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(i) What would be the estimated numerical effect upon the average daily prison population in Scotland if the periods of remission of one-third to one-half specified in Section 1 of the Prisoners and Criminal Proceedings (Scotland) Act 1993 were reduced to 15 per cent. (if earned by good behaviour), and (ii) what the additional capital costs and additional annual running costs would be if the said periods of remission were to be replaced by a period of remission of 15 per cent. (if earned by good behaviour).
The Parliamentary Under-Secretary of State, Scottish Office (The Earl of Lindsay): The Government will be consulting soon on our proposals for changes to the early release arrangements for prisoners in Scotland. In the light of consultation, the Government will publish a White Paper in the course of
The Earl of Lindsay: The subject of the question relates to matters undertaken by the Scottish Prison Service. I have asked its Chief Executive, Mr. E. W. Frizzell, to arrange for a reply to be given.
The Earl of Lindsay: The subject of the Question relates to matters undertaken by the Scottish Prison Service. I have asked its Chief Executive, Mr. E. W. Frizzell, to arrange for a reply to be given.
The Earl of Lindsay has asked me to reply to your Question about the number of nationals of other European Union member states who are currently on remand in Scotland awaiting trial on charges brought against them here.
Information on the nationality of persons held on remand in Scottish penal establishments has not been collected centrally in the past. However, the Scottish Prison Service Prisoner Records Database, recently introduced across all establishments and currently being developed further will, in future, enable us to provide such information.
Of the recycled paper used in Parliament, what is the level of post-consumer waste contained in it; and
Given that good quality paper containing 100 per cent. recycled post-consumer waste is now available at competitive prices, whether it is intended to use such paper in Parliament.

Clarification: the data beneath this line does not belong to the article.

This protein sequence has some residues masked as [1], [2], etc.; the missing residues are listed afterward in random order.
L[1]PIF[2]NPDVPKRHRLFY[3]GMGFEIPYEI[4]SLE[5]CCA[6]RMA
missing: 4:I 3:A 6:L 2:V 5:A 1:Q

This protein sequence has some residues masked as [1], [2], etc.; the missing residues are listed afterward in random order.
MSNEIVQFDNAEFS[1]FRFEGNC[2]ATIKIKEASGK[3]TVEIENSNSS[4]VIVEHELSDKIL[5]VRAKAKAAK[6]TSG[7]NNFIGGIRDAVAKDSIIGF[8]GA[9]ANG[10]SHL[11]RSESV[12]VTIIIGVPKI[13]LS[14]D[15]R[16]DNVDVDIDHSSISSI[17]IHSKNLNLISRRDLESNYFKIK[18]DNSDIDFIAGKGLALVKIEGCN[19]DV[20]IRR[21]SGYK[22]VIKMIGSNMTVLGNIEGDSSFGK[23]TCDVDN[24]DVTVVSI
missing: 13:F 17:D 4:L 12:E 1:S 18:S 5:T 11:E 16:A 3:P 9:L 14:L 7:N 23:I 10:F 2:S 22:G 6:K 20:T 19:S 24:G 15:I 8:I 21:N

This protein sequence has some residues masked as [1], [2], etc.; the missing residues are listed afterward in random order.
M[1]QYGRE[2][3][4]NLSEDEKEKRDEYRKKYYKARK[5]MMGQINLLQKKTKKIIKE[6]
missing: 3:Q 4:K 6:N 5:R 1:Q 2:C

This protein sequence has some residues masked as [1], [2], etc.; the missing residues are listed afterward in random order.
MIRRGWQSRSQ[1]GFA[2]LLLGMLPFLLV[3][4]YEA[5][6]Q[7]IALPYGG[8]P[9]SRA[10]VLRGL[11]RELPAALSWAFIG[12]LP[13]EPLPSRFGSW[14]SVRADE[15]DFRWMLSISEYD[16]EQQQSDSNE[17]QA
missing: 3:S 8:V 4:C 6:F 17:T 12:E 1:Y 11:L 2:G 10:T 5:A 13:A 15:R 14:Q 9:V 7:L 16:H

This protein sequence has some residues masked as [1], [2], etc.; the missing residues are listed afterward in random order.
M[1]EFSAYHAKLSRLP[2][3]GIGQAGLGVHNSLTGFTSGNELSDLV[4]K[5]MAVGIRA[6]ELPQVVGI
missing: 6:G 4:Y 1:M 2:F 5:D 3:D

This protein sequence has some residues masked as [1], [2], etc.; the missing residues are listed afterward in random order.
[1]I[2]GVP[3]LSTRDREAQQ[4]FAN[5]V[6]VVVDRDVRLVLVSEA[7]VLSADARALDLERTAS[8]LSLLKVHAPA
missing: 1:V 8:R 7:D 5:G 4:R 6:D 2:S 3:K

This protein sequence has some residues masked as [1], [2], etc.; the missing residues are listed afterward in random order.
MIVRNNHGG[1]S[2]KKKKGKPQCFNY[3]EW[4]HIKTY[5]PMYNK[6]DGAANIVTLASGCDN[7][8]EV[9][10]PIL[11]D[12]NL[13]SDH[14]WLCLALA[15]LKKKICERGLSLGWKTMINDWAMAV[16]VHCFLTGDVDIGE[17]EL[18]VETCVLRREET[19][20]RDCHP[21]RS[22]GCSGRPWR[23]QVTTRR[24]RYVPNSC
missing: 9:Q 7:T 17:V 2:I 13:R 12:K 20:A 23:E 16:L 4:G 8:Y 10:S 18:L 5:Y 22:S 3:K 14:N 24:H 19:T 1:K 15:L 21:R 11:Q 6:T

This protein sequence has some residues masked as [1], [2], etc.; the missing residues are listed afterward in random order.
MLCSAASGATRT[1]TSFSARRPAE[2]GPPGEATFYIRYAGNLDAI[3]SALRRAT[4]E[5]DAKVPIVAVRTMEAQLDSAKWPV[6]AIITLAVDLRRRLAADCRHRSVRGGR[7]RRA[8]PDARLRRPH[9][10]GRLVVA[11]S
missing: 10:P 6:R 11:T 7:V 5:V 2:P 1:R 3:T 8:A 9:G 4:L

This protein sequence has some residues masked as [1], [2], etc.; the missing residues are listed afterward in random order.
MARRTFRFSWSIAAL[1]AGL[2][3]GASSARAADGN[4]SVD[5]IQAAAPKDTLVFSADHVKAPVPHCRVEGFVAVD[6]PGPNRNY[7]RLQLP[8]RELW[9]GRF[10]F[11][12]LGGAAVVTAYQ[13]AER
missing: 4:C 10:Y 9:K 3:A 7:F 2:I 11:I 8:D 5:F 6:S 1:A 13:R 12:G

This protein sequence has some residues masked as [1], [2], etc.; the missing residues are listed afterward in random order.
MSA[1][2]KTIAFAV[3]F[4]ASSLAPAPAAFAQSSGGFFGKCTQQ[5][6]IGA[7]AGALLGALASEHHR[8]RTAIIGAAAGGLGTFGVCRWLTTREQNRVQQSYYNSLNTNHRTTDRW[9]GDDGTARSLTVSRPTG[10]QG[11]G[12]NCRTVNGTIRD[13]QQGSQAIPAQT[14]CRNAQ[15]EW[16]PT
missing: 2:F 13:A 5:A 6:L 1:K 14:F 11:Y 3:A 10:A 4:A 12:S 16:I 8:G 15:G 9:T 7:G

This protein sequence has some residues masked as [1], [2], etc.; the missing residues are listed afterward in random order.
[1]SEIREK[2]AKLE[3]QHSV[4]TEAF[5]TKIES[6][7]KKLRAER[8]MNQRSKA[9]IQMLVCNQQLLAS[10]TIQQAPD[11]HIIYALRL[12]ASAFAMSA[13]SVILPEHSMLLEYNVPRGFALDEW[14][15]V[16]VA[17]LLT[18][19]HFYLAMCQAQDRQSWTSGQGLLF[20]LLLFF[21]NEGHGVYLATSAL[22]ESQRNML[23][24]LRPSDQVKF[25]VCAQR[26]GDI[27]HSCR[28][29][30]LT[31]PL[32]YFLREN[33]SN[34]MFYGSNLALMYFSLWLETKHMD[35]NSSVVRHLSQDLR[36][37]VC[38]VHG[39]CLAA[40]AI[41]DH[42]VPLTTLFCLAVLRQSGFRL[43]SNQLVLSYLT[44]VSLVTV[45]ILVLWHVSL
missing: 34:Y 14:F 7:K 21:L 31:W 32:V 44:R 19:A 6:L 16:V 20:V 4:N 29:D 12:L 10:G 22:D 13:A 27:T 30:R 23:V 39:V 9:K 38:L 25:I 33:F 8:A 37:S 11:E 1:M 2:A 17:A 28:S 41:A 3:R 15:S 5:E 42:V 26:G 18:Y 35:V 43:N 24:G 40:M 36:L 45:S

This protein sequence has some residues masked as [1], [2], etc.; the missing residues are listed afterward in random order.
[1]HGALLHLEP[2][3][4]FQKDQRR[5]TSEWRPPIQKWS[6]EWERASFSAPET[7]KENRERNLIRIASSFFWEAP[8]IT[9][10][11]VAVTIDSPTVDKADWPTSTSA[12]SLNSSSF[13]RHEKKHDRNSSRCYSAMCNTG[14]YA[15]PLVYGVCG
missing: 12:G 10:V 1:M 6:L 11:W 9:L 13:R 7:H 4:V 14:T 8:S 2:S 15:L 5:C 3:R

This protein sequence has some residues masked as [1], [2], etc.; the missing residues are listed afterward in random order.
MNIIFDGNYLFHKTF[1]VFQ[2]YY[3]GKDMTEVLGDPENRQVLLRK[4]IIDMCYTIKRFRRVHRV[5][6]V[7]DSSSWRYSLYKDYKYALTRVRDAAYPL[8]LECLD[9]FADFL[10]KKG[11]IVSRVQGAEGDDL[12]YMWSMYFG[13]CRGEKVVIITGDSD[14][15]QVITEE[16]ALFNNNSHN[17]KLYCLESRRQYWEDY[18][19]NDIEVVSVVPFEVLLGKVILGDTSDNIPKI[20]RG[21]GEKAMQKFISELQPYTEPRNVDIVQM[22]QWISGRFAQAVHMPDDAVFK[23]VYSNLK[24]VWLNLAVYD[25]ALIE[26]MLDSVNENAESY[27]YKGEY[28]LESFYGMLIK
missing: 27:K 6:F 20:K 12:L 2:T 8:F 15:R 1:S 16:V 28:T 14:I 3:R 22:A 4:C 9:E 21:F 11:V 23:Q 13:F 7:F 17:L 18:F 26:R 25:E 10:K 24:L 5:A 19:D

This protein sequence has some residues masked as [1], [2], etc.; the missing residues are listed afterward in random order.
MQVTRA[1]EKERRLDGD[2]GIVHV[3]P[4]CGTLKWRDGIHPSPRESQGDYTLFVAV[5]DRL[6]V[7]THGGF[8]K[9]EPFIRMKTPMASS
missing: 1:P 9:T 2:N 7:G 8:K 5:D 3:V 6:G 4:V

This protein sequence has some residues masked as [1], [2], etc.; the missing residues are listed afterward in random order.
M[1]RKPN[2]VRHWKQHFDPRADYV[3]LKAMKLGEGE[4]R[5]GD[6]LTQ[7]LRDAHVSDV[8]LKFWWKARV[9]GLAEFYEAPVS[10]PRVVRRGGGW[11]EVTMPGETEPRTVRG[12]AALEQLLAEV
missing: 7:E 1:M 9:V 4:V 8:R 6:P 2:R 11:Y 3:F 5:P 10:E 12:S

The Chairman of Committees (Lord Boston of Faversham): At present, the House of Lords does not use recycled paper for either writing paper or photocopying paper. It was agreed in 1990 to replace the existing non-recycled writing paper with recycled paper, but the use of recycled paper was discontinued in 1993. The principal reasons were that, by using non-recycled writing paper, the House would save money: and that Lords had complained that the recycled paper used by the House was not suitable for use with fountain pens.
The Minister of State, Department of Trade and Industry (Lord Fraser of Carmyllie): Information is not available in the manner requested. However, in the six months to September 1995, 7,537 licences were issued through 3,326 post offices.
The Minister of State, Foreign and Commonwealth Office (Baroness Chalker of Wallasey): The practice relating to the discussion of important treaties has not changed. It is for the Government of the day to determine which treaties not requiring legislation are of sufficient importance that a debate on a Motion should be held.
Although the Americans signed an agreement with the Federal German Government in 1992 for a lump sum payment, this is not an option open to the British Government. The German Government are not prepared to conclude any further bilateral agreements of this sort.
British claimants who had property in the former German Democratic Republic are able to pursue their claims directly with the appropriate local German authorities through domestic procedures. We monitor progress on these claims and regularly remind the German authorities of the need to bring them all to a prompt and satisfactory conclusion. We have taken up cases of significant delays or apparent lack of co-operation from local authorities.
Lord Lucas: Her Majesty's Government recognise that sleeping on the streets is not a healthy lifestyle. Our stated objective is to ensure that there is no necessity for people to sleep rough. The Government are spending £182 million over the six years 1990-91 to 1995-96 through the Rough Sleepers Initiative (RSI) to help people sleeping rough in central London, where the problem is greatest. In recognition of the links between housing, health and other issues, five Government departments, including the Department of Health, are involved in the future development of the RSI. We have said that we will continue the RSI in central London beyond March 1996, when it was due to end, and will consider assisting the development of the RSI model in areas outside central London where rough sleeping can be demonstrated to be a major problem.
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